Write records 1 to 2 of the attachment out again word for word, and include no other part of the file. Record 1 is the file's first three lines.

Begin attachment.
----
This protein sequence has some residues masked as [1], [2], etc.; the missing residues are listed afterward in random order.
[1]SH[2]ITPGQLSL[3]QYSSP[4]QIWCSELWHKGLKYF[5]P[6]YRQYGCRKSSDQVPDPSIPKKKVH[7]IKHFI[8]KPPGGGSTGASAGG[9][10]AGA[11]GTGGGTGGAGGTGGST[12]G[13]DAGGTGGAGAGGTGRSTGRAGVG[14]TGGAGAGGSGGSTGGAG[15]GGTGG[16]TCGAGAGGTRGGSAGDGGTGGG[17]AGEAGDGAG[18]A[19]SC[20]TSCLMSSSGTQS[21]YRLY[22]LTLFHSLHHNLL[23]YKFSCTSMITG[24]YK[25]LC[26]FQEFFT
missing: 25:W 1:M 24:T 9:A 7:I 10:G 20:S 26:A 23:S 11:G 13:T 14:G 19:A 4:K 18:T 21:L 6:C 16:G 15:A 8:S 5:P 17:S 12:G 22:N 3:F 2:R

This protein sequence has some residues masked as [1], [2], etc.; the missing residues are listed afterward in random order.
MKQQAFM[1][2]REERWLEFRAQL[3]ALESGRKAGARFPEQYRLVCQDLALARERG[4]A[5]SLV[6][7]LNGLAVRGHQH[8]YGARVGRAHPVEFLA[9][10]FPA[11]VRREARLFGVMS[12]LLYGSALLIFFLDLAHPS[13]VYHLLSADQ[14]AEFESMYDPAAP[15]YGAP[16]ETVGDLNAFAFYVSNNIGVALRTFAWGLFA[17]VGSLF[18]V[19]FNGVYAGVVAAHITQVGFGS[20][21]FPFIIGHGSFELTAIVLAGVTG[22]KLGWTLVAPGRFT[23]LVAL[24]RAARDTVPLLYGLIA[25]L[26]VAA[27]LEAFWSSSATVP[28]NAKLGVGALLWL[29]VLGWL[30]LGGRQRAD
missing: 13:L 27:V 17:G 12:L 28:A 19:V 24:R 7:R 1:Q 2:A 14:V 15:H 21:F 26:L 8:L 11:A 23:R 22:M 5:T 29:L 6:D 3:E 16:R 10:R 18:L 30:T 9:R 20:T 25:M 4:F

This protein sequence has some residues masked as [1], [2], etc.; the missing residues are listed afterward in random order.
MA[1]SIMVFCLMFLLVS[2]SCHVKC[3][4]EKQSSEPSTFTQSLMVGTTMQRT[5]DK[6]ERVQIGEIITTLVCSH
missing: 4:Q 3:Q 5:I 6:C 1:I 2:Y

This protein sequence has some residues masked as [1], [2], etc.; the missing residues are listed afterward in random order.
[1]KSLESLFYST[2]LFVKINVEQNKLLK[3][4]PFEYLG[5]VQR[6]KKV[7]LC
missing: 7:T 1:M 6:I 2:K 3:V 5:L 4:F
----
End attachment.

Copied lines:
This protein sequence has some residues masked as [1], [2], etc.; the missing residues are listed afterward in random order.
[1]SH[2]ITPGQLSL[3]QYSSP[4]QIWCSELWHKGLKYF[5]P[6]YRQYGCRKSSDQVPDPSIPKKKVH[7]IKHFI[8]KPPGGGSTGASAGG[9][10]AGA[11]GTGGGTGGAGGTGGST[12]G[13]DAGGTGGAGAGGTGRSTGRAGVG[14]TGGAGAGGSGGSTGGAG[15]GGTGG[16]TCGAGAGGTRGGSAGDGGTGGG[17]AGEAGDGAG[18]A[19]SC[20]TSCLMSSSGTQS[21]YRLY[22]LTLFHSLHHNLL[23]YKFSCTSMITG[24]YK[25]LC[26]FQEFFT
missing: 25:W 1:M 24:T 9:A 7:I 10:G 20:S 26:A 23:S 11:G 13:T 14:G 19:A 4:K 18:T 21:L 6:C 16:G 15:A 8:S 5:P 17:S 12:G 22:N 3:F 2:R

This protein sequence has some residues masked as [1], [2], etc.; the missing residues are listed afterward in random order.
MKQQAFM[1][2]REERWLEFRAQL[3]ALESGRKAGARFPEQYRLVCQDLALARERG[4]A[5]SLV[6][7]LNGLAVRGHQH[8]YGARVGRAHPVEFLA[9][10]FPA[11]VRREARLFGVMS[12]LLYGSALLIFFLDLAHPS[13]VYHLLSADQ[14]AEFESMYDPAAP[15]YGAP[16]ETVGDLNAFAFYVSNNIGVALRTFAWGLFA[17]VGSLF[18]V[19]FNGVYAGVVAAHITQVGFGS[20][21]FPFIIGHGSFELTAIVLAGVTG[22]KLGWTLVAPGRFT[23]LVAL[24]RAARDTVPLLYGLIA[25]L[26]VAA[27]LEAFWSSSATVP[28]NAKLGVGALLWL[29]VLGWL[30]LGGRQRAD
missing: 13:L 27:V 17:G 12:L 28:A 19:V 24:R 7:R 1:Q 2:A 14:V 15:H 21:F 26:L 8:L 11:A 23:R 22:M 5:T 29:L 6:D 3:E 16:R 10:R 18:L 30:T 9:R 20:T 25:M 4:F